> > > > brought that deity from the Dutch would be conducive to
      > > > > language peculiarities too.
      > > > > Remember that similar religions imply cultural influence.
      > > > >
      > > > > BTW I read in the archive that according to Miguel the
      > > > > retroflex r occurs in both Leids and Rotterdams.
      > > >
      > > > Yes, but they also picked up Chivari, etc. from the French and
      > > > I don't think we picked up our /r/ from them either.

      I don't think I claimed that, in which case you would have had two
      (three?) r's. Substrate means you might, not must have picked up
      something from it.

      > > Erh, okay. Who they and what on earth is Chivari?
      > >
      > What, they don't have it in Denmark?

      Never heard of it.

      > It's a custom from the Midwest and the Mississippi Valley where the
      > bride and groom's family stay up all night banging pans and
      > singing. My family, being from WV, didn't have this and it's
      > strictly small town, in any case. It goes by various forms and
      > spellings: Chivari, Sharivaree, etc.

      Does it go back to the Louisiana Purchase?

      OK, so that's a local custom, but Santa is as Generally American as
      the language we were discussing.

      > You see traces of it when the groom's friends use spray frost to
      > write messages on the car, tie tin cans to the bumper, etc.

      They do that here too, for whatever reason. Other than that, causing a
      ruckus had to do with Christmas and New Year. Sw. 'julklapp'
      "Christmas gift" is called so because people would bang on people's
      door and then throw in the gift.

    • tgpedersen
      ... Yes, you probably imagine that. How would you back up that belief? And if so, then General American, coming from the country, should lately have exerted a
      Message 195 of 195 , Mar 8, 2009
        --- In cybalist@yahoogroups.com, Rick McCallister <gabaroo6958@...> wrote:
        > --- On Sun, 3/8/09, tgpedersen <tgpedersen@...> wrote:
        > > From: tgpedersen <tgpedersen@...>
        > > Subject: [tied] Re: American Dutch dialects
        > > To: cybalist@yahoogroups.com
        > > Date: Sunday, March 8, 2009, 4:49 AM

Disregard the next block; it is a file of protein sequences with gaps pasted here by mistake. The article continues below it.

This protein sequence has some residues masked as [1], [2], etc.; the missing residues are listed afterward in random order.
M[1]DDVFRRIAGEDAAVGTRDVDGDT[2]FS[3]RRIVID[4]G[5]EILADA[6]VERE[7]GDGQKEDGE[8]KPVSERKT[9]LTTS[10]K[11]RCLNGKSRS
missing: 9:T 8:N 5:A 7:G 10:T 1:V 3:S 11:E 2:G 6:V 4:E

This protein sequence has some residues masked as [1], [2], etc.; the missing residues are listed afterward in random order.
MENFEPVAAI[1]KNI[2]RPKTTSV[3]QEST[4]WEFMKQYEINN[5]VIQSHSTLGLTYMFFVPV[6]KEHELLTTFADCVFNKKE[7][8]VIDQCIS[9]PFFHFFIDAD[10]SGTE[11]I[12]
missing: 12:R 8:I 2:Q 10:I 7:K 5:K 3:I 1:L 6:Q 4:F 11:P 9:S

> > > > > They would have studied in the capital BUT
        > > there were no real
        > > > > > doctors where my family lived. You had to go
        > > to the capital by
        > > > > > car or train.
        > > > >
        > > > > He either had direct or indirect contact with NYC and
        > > > > spoke some predecessor of General American, or he did
        > > > > neither. You can't have it both ways.
        > > > >
        > > > >
        > > > > Torsten
        > > >
        > > > The problem is that General American English sounds nothing
        > > > like NYC English. I don't think you could persuade anyone
        > > > except a die-hard Yankees fan otherwise.
        > >
        > > No, the problem is you think today's NYC English after
        > > the massive immigration of the late 19th - early 20th
        > > century is identical to that of the early 19th century.
        > I imgagine that earlier NYC was even farther removed from General
        > American English.

        Yes, you probably imagine that. How would you back up that belief?
        And if so, then General American, coming from the country, should lately have exerted a major influence on the NYC dialect. How likely do you find that idea?

        > Keep in mind that NYC was NOT the major immigrant port until c.
        > 1830 or so.

        That's right. And the dialects that came first are naturally those you find furthest out on the country. And those are not General American.